Thursday, May 15 13:56:46
The American Chamber of Commerce Ireland today called for urgent reform of Ireland’s personal taxation regime.
Speaking at the Chamber’s Spring Lunch today, Louise Phelan, President of the American Chamber said that the mood among its members – who rank among Ireland’s top employers - is one of optimism, despite the global competitive environment in which they are operating.
“The single biggest challenge for Ireland Inc. and for our members is creating conditions which support the creation and retention of jobs. Personal Taxation is an important issue in this regard,” she said.
“As employers of 115,000 people in Ireland, American Chamber member companies are very aware of the high burden of taxation on their employees. Our role as employers is to support our most important asset – our people and it is in this context that we are calling for reform of the personal taxation regime”, she said. “The high marginal tax rate and the low entry point to that rate are major barriers to attracting and incentivising key talent which must be addressed. Widening the tax bands would reduce the income tax burden on all PAYE workers and would stimulate badly needed economic activity in the domestic market”.
Ms. Phelan also called for the Government to look at the issue of ‘gainsharing’ - measures which would address allow companies reward employees in a tax efficient manner for achieving productivity rates over and above agreed targets.
“Higher productivity is a prerequisite for a sustained return to growth and to job creation. If companies are willing to set high performance targets for their businesses and share the fruits of that performance with their employees, then there will be benefits for Ireland, those businesses and the employees. The tax system should be used as an incentive to kick-start this concept on a wider scale. The application of such a system to a wide group of employees can only be good for the economy as a whole."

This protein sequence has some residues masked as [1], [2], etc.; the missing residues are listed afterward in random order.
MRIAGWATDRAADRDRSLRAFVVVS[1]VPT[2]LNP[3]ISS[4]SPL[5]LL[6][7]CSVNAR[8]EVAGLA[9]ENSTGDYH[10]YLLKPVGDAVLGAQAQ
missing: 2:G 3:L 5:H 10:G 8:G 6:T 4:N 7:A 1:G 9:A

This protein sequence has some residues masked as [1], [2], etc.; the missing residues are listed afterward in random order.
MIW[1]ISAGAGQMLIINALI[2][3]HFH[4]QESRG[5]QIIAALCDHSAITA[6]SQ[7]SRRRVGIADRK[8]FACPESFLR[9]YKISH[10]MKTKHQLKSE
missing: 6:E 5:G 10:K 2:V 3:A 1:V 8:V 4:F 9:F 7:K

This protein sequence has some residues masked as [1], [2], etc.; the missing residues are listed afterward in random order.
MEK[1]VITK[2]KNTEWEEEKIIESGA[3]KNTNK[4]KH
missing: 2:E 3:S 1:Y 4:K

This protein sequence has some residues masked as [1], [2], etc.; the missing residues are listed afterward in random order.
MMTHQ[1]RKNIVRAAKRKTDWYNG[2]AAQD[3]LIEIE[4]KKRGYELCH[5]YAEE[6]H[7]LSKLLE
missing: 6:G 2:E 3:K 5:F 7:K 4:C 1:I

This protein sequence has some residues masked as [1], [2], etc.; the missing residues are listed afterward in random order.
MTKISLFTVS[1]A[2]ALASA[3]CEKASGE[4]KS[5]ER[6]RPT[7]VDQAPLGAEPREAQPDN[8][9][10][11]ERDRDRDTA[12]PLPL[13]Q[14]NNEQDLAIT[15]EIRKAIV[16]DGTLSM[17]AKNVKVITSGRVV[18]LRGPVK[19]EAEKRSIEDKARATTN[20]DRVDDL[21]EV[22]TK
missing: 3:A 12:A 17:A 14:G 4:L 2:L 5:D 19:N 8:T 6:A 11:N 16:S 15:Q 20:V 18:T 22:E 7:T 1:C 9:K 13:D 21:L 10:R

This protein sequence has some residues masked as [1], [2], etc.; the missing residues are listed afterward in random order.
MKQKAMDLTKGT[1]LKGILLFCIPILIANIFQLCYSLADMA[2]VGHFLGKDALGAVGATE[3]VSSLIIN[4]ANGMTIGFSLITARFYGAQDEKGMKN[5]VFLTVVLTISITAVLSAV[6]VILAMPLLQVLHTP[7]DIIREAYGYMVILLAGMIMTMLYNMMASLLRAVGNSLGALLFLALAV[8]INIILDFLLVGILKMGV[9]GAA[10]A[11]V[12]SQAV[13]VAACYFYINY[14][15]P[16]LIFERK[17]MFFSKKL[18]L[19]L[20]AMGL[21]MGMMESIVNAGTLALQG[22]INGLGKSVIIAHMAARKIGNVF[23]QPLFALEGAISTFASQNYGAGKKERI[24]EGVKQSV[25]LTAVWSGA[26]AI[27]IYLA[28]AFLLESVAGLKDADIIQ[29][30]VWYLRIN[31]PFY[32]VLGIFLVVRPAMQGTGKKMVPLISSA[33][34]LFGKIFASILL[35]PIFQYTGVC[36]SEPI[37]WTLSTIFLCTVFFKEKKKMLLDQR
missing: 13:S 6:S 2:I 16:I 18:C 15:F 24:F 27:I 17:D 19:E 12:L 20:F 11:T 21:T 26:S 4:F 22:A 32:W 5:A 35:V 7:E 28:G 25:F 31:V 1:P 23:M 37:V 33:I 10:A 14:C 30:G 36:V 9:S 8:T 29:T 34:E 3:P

Ms. Phelan said the impact of personal taxation on Ireland’s competitiveness, on investment decisions and on our ability to retain and attract talent must be recognised.
“The additional impact of high personal tax rates is to raise costs for companies as they try to compensate for this tax burden. We also know there are issues with attracting and retaining skilled employees to Ireland because of the high personal taxation rates. The National Competitiveness Council has stated that the cumulative effect of increases in income taxes, changes to bands, the introduction of the USC and other new taxes, has been a loss of competitiveness in attracting jobs.”
“We have made some important strides in addressing issues impacting on our ability to attract talent. The introduction of changes to work permit legislation is welcomed. We also welcome the decision to review the Special Assignee Relief Scheme as it will allow us to ensure that our offering in this area is at least as good, if not better than that offered by other countries. Reforming the personal taxation regime is another important step,” she added.
Ms. Phelan called for a clear roadmap in the forthcoming budget on personal taxation reform in order to restore lost competitiveness. “We welcome the indications by the Minister for Finance that tax cuts may be feasible in the next Budget which will help Ireland's competitiveness and improve its attractiveness as a location for FDI. The potential dividend is great - putting our economy on a stronger footing with increased employment and investment; greater spending in the economy and sustained economic activity”, she said.